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Full Online Book HomeAuthor Oscar WildePage 1
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Miscellaneous Aphorisms Miscellaneous Aphorisms

Miscellaneous Aphorisms
The mystery of love is greater than the mystery of death. Women are made to be loved, not to be understood. It is absurd to have a hard and fast rule about what one should read and what one shouldn't. Moren than half of modern culture depends on what one shouldn't read. Women, as someone says, love with their ears, just as men love with their eyes, if they ever love at all. It is better to be beautiful than to be good, but it is better to be good than to be ugly. Nothing looks so like innocence as an... Essays - Post by : eLogo - Date : October 2011 - Author : Oscar Wilde - Read : 1699

Picture Of Dorian Gray - Chapter XIII: 94-100 Picture Of Dorian Gray - Chapter XIII: 94-100

Picture Of Dorian Gray - Chapter XIII: 94-100
Chapter XIII: 94-100(94) "There is no good telling me you are going to be good, Dorian,"cried Lord Henry, dipping his white fingers into a red copper bowlfilled with rose-water. "You are quite perfect. Pray don't change."Dorian shook his head. "No, Harry, I have done too many dreadfulthings in my life. I am not going to do any more. I began my goodactions yesterday.""Where were you yesterday?""In the country, Harry. I was staying at a little inn by myself.""My dear boy," said Lord Henry smiling, "anybody can be good in thecountry. There are no temptations... Long Stories - Post by : ferret - Date : June 2011 - Author : Oscar Wilde - Read : 1544

Picture Of Dorian Gray - Chapter XII: 86-93 Picture Of Dorian Gray - Chapter XII: 86-93

Picture Of Dorian Gray - Chapter XII: 86-93
Chapter XII: 86-93(...86) At nine o'clock the next morning his servant came in with acup of chocolate on a tray, and opened the shutters. Dorian wassleeping quite peacefully, lying on his right side, with one handunderneath his cheek. He looked like a boy who had been tired outwith play, or study.The man had to touch him twice on the shoulder before he woke, and ashe opened his eyes a faint smile passed across his lips, as though hehad been having some delightful dream. Yet he had not dreamed atall. His night had been untroubled by any images... Long Stories - Post by : rcroy - Date : June 2011 - Author : Oscar Wilde - Read : 1872

Picture Of Dorian Gray - Chapter XI: 81-86 Picture Of Dorian Gray - Chapter XI: 81-86

Picture Of Dorian Gray - Chapter XI: 81-86
Chapter XI: 81-86(...81) He passed out of the room, and began the ascent, BasilHallward following close behind. They walked softly, as meninstinctively do at night. The lamp cast fantastic shadows on thewall and staircase. A rising wind made some of the windows rattle.When they reached the top landing, Dorian set the lamp down on thefloor, and taking out the key turned it in the lock. "You insist onknowing, Basil?" he asked, in a low voice."Yes.""I am delighted," he murmured, smiling. Then he added, somewhatbitterly, "You are the one man in the world who is entitled to... Long Stories - Post by : mrhits - Date : June 2011 - Author : Oscar Wilde - Read : 2339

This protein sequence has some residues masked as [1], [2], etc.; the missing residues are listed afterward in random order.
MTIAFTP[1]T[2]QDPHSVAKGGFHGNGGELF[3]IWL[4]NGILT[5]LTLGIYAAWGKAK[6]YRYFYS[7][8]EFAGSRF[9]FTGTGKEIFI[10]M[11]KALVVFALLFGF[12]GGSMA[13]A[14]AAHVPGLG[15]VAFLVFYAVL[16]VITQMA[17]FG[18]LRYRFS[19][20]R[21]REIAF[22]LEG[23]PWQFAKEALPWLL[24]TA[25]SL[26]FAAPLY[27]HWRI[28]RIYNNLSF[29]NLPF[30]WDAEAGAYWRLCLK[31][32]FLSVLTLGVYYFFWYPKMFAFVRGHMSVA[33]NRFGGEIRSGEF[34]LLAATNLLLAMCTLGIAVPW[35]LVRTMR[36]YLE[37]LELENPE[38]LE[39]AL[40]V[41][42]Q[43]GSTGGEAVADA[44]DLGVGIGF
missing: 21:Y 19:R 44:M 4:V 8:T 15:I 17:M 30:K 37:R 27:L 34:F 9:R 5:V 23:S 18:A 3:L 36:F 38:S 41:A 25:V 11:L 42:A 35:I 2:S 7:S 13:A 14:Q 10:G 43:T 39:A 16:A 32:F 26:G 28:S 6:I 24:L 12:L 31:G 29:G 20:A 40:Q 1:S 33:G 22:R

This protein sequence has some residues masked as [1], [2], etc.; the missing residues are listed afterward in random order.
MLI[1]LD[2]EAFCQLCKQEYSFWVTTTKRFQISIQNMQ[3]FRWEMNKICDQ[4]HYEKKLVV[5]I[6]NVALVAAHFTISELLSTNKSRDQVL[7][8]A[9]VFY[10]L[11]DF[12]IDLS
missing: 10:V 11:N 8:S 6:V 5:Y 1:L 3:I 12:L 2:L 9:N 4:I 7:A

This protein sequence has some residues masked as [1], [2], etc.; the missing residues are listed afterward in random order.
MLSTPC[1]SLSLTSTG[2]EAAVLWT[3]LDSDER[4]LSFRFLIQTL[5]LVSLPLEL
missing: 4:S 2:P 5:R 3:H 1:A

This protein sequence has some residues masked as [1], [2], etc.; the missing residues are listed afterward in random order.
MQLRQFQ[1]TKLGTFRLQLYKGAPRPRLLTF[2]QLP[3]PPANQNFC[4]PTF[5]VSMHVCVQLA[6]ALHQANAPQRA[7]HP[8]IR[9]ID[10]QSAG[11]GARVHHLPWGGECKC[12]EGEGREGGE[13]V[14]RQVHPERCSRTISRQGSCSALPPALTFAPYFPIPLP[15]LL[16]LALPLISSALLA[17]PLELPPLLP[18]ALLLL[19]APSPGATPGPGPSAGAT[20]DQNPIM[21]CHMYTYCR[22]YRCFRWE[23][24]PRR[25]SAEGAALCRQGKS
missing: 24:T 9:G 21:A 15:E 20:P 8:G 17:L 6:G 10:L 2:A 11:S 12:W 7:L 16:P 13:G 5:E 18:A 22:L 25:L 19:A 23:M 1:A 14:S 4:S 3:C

Picture Of Dorian Gray - Chapter X: 77-81 Picture Of Dorian Gray - Chapter X: 77-81

Picture Of Dorian Gray - Chapter X: 77-81
Chapter X: 77-81(...77) It was on the 7th of November, the eve of his own thirty-second birthday, as he often remembered afterwards.He was walking home about eleven o'clock from Lord Henry's hehad been dining, and was wrapped in heavy furs, as the night was coldand foggy. At the corner of Grosvenor Square and South Audley Streeta man passed him in the mist, walking very fast, and with the collarof his gray ulster turned up. He had a bag in his hand. Herecognized him. It was Basil Hallward. A strange sense of fear, forwhich he could... Long Stories - Post by : Hilton - Date : June 2011 - Author : Oscar Wilde - Read : 1755

Picture Of Dorian Gray - Chapter IX: 65-77 Picture Of Dorian Gray - Chapter IX: 65-77

Picture Of Dorian Gray - Chapter IX: 65-77
Chapter IX: 65-77(65) For years, Dorian Gray could not free himself from the memory ofthis book. Or perhaps it would be more accurate to say that he neversought to free himself from it. He procured from Paris no less thanfive large-paper copies of the first edition, and had them bound indifferent colors, so that they might suit his various moods and thechanging fancies of a nature over which he seemed, at times, to havealmost entirely lost control. The hero, the wonderful youngParisian, in whom the romantic temperament and the scientifictemperament were so strangely blended, became to him a... Long Stories - Post by : profitb2 - Date : June 2011 - Author : Oscar Wilde - Read : 3241

Picture Of Dorian Gray - Chapter VIII: 58-64 Picture Of Dorian Gray - Chapter VIII: 58-64

Picture Of Dorian Gray - Chapter VIII: 58-64
Chapter VIII: 58-64(...58) When his servant entered, he looked at him steadfastly, andwondered if he had thought of peering behind the screen. The man wasquite impassive, and waited for his orders. Dorian lit a cigarette,(59) and walked over to the glass and glanced into it. He could seethe reflection of Victor's face perfectly. It was like a placid maskof servility. There was nothing to be afraid of, there. Yet hethought it best to be on his guard.Speaking very slowly, he told him to tell the housekeeper that hewanted to see her, and then to go... Long Stories - Post by : dburt49 - Date : June 2011 - Author : Oscar Wilde - Read : 3078